Quality of place has also been a local focus, with every municipality embarking on at least one project in recent years, including new parks and infrastructure updates. Recently, Dubois Strong won the Ready Communities Quality of Place and Workforce Attraction planning grant for $50,000. The next steps, Cole said, are hiring a consultant to help identify countywide needs and come up with a plan to meet those needs. Then, Dubois Strong will apply for the next stage of the grant, which could yield up to $250,000.
Of course, attracting new workforce members means an increased need for housing, which Cole said is increasingly being met. In 2015, Dubois Strong conducted a housing study that showed the county needed 400 to 675 new housing units. In the five years since, 225 units have been added with 520 more in progress, Cole said.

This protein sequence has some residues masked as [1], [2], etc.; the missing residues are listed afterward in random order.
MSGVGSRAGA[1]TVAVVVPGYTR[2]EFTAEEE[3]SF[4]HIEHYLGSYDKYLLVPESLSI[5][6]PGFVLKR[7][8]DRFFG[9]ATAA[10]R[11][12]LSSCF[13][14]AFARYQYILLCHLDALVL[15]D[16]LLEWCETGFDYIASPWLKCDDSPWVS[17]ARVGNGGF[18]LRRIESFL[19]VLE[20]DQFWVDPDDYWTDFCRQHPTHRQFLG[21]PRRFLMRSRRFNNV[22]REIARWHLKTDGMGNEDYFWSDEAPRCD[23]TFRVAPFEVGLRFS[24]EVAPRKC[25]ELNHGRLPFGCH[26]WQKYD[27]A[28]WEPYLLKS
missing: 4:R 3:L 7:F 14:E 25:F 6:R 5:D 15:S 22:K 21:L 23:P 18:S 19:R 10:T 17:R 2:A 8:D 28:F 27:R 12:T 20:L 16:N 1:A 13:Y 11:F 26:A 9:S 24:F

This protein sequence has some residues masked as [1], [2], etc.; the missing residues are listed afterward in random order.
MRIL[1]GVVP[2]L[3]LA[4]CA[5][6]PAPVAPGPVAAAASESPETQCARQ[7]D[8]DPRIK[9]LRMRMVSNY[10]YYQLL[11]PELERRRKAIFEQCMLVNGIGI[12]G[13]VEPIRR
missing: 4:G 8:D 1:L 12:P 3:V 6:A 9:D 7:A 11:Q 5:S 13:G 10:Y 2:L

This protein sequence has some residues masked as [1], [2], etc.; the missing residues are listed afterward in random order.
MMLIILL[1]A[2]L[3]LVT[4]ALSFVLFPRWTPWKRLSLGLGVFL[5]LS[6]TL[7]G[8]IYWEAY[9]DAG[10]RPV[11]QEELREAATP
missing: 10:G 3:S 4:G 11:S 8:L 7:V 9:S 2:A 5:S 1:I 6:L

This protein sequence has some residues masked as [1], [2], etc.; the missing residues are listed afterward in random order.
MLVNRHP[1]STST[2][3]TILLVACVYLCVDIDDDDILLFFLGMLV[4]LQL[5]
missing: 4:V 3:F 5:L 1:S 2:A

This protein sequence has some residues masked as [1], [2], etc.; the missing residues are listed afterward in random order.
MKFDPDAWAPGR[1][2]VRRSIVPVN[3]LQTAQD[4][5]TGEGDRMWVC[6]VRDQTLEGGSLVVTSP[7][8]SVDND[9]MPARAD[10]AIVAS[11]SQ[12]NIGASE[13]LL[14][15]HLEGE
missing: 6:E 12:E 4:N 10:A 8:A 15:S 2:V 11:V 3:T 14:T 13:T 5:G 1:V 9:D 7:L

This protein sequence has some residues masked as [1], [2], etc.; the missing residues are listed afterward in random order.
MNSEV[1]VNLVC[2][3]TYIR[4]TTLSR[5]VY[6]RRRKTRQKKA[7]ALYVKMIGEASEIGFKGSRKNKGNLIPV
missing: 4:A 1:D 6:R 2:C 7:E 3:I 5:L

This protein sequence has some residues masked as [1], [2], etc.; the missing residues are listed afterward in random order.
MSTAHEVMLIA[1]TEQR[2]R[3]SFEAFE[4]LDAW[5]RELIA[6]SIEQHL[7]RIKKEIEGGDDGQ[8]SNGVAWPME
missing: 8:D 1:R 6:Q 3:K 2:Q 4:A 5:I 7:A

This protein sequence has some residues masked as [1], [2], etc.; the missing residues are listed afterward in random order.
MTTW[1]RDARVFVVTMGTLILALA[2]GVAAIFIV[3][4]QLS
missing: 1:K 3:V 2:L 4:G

Looking at the county as a whole, Cole said, 2019 looks “outstanding.”
“We just need more people,” he said.
At the state level, Brewer sees a good year on the horizon, as long as the state’s long period of economic expansion holds out.
Later this year, the state will hit the record for its longest period of expansion.
“The question is can expansions last forever?” Brewer asked.
Indiana, he said, tends to expand faster than the rest of the country, thanks in part to its heavy manufacturing base. But that base also means that when the expansion stops, Indiana tends to contract faster, too. The key, Brewer said, will be investing in initiatives that can protect against the contraction, such as technologies.